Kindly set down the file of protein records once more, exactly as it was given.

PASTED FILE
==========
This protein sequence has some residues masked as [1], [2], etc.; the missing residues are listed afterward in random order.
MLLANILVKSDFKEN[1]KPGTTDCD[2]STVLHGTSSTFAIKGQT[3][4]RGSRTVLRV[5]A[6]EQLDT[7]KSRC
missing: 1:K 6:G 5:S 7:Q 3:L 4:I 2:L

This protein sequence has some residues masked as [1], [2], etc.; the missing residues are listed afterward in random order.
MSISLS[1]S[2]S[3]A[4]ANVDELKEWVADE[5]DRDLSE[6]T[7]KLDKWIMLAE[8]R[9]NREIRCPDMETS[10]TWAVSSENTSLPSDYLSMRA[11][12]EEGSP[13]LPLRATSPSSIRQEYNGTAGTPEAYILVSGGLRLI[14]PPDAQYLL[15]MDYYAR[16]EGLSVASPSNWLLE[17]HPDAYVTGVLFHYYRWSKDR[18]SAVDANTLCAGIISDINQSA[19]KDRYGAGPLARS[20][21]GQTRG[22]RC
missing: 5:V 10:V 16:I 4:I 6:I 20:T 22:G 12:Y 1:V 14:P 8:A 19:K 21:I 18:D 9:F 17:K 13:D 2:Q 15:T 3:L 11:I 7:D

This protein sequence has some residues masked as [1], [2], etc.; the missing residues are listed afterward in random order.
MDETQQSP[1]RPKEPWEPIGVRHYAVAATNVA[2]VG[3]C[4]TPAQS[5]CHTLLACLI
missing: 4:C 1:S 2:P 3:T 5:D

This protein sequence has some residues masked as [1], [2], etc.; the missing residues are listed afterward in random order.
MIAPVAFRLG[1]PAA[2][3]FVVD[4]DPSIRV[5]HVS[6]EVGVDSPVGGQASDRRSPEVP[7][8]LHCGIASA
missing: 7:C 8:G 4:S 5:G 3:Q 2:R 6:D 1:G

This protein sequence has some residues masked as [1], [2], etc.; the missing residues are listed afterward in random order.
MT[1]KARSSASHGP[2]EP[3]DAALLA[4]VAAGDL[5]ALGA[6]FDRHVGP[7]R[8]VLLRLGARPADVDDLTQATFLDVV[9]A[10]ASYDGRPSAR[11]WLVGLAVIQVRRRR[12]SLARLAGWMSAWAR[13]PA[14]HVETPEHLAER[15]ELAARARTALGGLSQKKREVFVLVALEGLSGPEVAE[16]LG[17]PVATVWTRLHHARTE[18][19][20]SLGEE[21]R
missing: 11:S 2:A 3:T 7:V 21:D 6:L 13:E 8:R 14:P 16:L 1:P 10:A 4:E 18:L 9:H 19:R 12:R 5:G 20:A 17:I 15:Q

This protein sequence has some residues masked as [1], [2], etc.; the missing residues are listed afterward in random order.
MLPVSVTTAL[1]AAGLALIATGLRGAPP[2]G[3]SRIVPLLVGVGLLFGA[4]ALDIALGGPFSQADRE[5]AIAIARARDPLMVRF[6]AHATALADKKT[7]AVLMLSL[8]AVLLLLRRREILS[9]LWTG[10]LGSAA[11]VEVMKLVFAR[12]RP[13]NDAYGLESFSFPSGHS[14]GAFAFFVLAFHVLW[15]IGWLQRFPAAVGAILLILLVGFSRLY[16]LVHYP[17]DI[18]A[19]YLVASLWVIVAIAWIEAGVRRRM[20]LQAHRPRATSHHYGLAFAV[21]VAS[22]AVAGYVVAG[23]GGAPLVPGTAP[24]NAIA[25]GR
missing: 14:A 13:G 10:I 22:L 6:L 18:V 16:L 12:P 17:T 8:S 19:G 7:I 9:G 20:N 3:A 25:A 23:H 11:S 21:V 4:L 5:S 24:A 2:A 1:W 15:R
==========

This protein sequence has some residues masked as [1], [2], etc.; the missing residues are listed afterward in random order.
MLLANILVKSDFKEN[1]KPGTTDCD[2]STVLHGTSSTFAIKGQT[3][4]RGSRTVLRV[5]A[6]EQLDT[7]KSRC
missing: 1:K 6:G 5:S 7:Q 3:L 4:I 2:L

This protein sequence has some residues masked as [1], [2], etc.; the missing residues are listed afterward in random order.
MSISLS[1]S[2]S[3]A[4]ANVDELKEWVADE[5]DRDLSE[6]T[7]KLDKWIMLAE[8]R[9]NREIRCPDMETS[10]TWAVSSENTSLPSDYLSMRA[11][12]EEGSP[13]LPLRATSPSSIRQEYNGTAGTPEAYILVSGGLRLI[14]PPDAQYLL[15]MDYYAR[16]EGLSVASPSNWLLE[17]HPDAYVTGVLFHYYRWSKDR[18]SAVDANTLCAGIISDINQSA[19]KDRYGAGPLARS[20][21]GQTRG[22]RC
missing: 5:V 10:V 16:I 4:I 6:I 20:T 22:G 12:Y 1:V 14:P 8:A 19:K 21:I 18:D 9:F 17:K 13:D 2:Q 15:T 3:L 11:I 7:D

This protein sequence has some residues masked as [1], [2], etc.; the missing residues are listed afterward in random order.
MDETQQSP[1]RPKEPWEPIGVRHYAVAATNVA[2]VG[3]C[4]TPAQS[5]CHTLLACLI
missing: 4:C 1:S 2:P 3:T 5:D

This protein sequence has some residues masked as [1], [2], etc.; the missing residues are listed afterward in random order.
MIAPVAFRLG[1]PAA[2][3]FVVD[4]DPSIRV[5]HVS[6]EVGVDSPVGGQASDRRSPEVP[7][8]LHCGIASA
missing: 7:C 8:G 4:S 5:G 3:Q 2:R 6:D 1:G

This protein sequence has some residues masked as [1], [2], etc.; the missing residues are listed afterward in random order.
MT[1]KARSSASHGP[2]EP[3]DAALLA[4]VAAGDL[5]ALGA[6]FDRHVGP[7]R[8]VLLRLGARPADVDDLTQATFLDVV[9]A[10]ASYDGRPSAR[11]WLVGLAVIQVRRRR[12]SLARLAGWMSAWAR[13]PA[14]HVETPEHLAER[15]ELAARARTALGGLSQKKREVFVLVALEGLSGPEVAE[16]LG[17]PVATVWTRLHHARTE[18][19][20]SLGEE[21]R
missing: 11:S 2:A 3:T 7:V 21:D 6:L 13:E 8:R 14:P 16:L 1:P 10:A 4:E 18:L 9:H 19:R 12:R 5:G 20:A 17:I 15:Q

This protein sequence has some residues masked as [1], [2], etc.; the missing residues are listed afterward in random order.
MLPVSVTTAL[1]AAGLALIATGLRGAPP[2]G[3]SRIVPLLVGVGLLFGA[4]ALDIALGGPFSQADRE[5]AIAIARARDPLMVRF[6]AHATALADKKT[7]AVLMLSL[8]AVLLLLRRREILS[9]LWTG[10]LGSAA[11]VEVMKLVFAR[12]RP[13]NDAYGLESFSFPSGHS[14]GAFAFFVLAFHVLW[15]IGWLQRFPAAVGAILLILLVGFSRLY[16]LVHYP[17]DI[18]A[19]YLVASLWVIVAIAWIEAGVRRRM[20]LQAHRPRATSHHYGLAFAV[21]VAS[22]AVAGYVVAG[23]GGAPLVPGTAP[24]NAIA[25]GR
missing: 14:A 13:G 10:I 22:L 6:L 18:V 16:L 12:P 17:T 8:S 19:G 7:I 9:G 20:N 3:A 25:A 23:H 11:S 21:V 4:L 5:S 24:A 2:A 1:W 15:R